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Carla Jackson

Alumni Spotlight – UI&U alumna takes on prestigious role at Tuskegee University

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Welcome to the “Alumni Spotlight” monthly series. Learn how our Union Institute & University (UI&U) graduates are living the UI&U mission of engagement, enlightenment, and empowerment.

Carla JacksonFeatured this month: Dr. Carla Jackson Bell
Education: UI&U Ph.D. 2009
Profession: Educator

Dr. Carla Jackson Bell will assume her new role as interim provost and vice president for academic affairs at Tuskegee University, beginning January 3, 2020. She is currently dean of the Robert R. Taylor School of Architecture and Construction Science (TSACS) at Tuskegee. Dr. Bell was asked to serve as interim provost by President Lily D. McNair, Tuskegee University’s eighth president and the first female president.

Dr. Bell is a trailblazer in the architectural field and one of the few tenured African American women architecture faculty in the country. “The architecture profession is a male-dominated profession. African American architects represent only 2 percent of all licensed architects and African American women represent approximately 0.2 percent,” said Dr. Bell. “There are only around 20 African Americans with a Ph.D. in architecture in the U.S.”

Q. You are passionate about teaching architecture. How did this love affair begin?

A. My journey began as a child. I would walk the Tuskegee campus with my father, who was also a Tuskegee University graduate, and the campus architect. We would walk the grounds and he would tell me about the historic buildings and the houses that he designed in the community. He was my inspiration. But I also had many educators in my family who served as role models. With their help, I found my passion – to teach architecture and mentor students.

Q. What do you want people to know about architecture?

A. Architecture is more than designing buildings and places. It is about understanding cultural relevance and designing better built environments. Architecture has the power to uplift the human condition and give form to society’s highest aspirations.

Q. When you started teaching, what surprised you the most?

A. The lack of diversity of women in the architecture profession. I could find only two articles about diversity in the profession when I started teaching at Tuskegee University in 1993. In my book, “Space Unveiled” I point out that African American architects have remained invisible in architecture history, theory, and practice. I advocate for the understanding of culture, gender, space and knowledge in design studios.

Q. As dean of TSACS, what is your goal for students?

A. I want my graduates to become citizen architects and builders – community leaders who go back to their neighborhoods and develop culturally relevant designs.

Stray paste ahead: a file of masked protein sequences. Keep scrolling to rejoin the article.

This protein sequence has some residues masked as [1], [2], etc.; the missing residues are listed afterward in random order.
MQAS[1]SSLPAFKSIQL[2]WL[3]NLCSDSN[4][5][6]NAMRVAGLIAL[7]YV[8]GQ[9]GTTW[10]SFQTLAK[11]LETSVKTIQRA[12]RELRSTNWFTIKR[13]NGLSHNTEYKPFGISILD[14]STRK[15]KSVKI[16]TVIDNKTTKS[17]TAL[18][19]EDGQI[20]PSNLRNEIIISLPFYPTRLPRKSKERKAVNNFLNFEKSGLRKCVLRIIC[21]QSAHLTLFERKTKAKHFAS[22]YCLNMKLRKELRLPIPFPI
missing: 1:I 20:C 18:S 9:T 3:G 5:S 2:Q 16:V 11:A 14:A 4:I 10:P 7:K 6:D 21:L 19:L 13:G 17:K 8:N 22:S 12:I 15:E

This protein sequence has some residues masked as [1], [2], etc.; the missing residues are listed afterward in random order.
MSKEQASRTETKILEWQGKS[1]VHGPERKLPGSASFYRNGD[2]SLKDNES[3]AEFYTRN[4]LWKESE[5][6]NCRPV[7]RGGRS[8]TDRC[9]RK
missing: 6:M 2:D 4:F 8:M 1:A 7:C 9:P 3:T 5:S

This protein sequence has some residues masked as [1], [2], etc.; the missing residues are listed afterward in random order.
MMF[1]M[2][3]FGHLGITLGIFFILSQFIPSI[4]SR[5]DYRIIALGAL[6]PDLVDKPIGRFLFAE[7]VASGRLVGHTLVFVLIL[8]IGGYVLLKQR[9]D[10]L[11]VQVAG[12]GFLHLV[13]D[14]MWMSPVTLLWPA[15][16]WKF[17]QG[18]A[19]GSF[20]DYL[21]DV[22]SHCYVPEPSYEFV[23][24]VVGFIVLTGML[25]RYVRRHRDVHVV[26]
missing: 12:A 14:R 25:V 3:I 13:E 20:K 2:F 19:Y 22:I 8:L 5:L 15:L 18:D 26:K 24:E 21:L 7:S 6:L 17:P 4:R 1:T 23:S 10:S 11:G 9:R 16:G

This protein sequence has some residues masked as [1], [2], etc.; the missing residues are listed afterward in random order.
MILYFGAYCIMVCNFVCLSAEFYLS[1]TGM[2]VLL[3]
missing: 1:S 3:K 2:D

Q. What has your UI&U degree meant to you personally and professionally?

A. Union gave me my credentials. Union awarded me the highest university degree that is conferred after a course of study. I had to work very hard to get my degree in a non-traditional way. I was a single mom with two children. I had to find a school that was flexible and would accommodate my work schedule. Union did that. Union helped me become a learner and ultimately a leader. I remember my committee chair, Professor Lena Pruitt, insisting that I edit my dissertation over and over again. But that ultimately broadened my research capabilities. I was able to select my dissertation committee. I chose the best of the best, professors from, of course UI&U, MIT, Harvard, Yale, University of Illinois at Urbana-Champaign, a truly diverse committee.

Q. If you could give advice to a Union student, what would it be?

A. Don’t rush your educational pursuit. Please don’t put a timeline on your studies. Just gain all the knowledge that you can and be passionate about your dissertation topic. Advocate for the right people on your committee who are nationally recognized. It is hard to get nationally recognized scholars to commit to being on your committee but it can be done. I did it!

Q. What would you say has been your greatest accomplishment?

A. Professionally, I have led the TSACS construction program to the first-ever accreditation since its inception in 1893, no easy feat. I am also very proud of the leadership positions I have held. At Auburn University, I was the Director of Multicultural Affairs in the College of Architecture, Design, and Construction where I spearheaded the growth of the minority representation from 8 percent to 18 percent in ten years. Being dean of TSACS has been rewarding and now I am embarking on the interim provost and vice president for academic affairs position that will be my greatest challenge to date. I’ve been known as “the fixer” because of my ability to problem-solve and effectively negotiate among parties in a short timeframe.

More importantly, I am married to a wonderful man (Roger L. Bell) who totally supports me. And, my sons (Nicholas and Cameron) and grandson (Malik) are the joys of my life.

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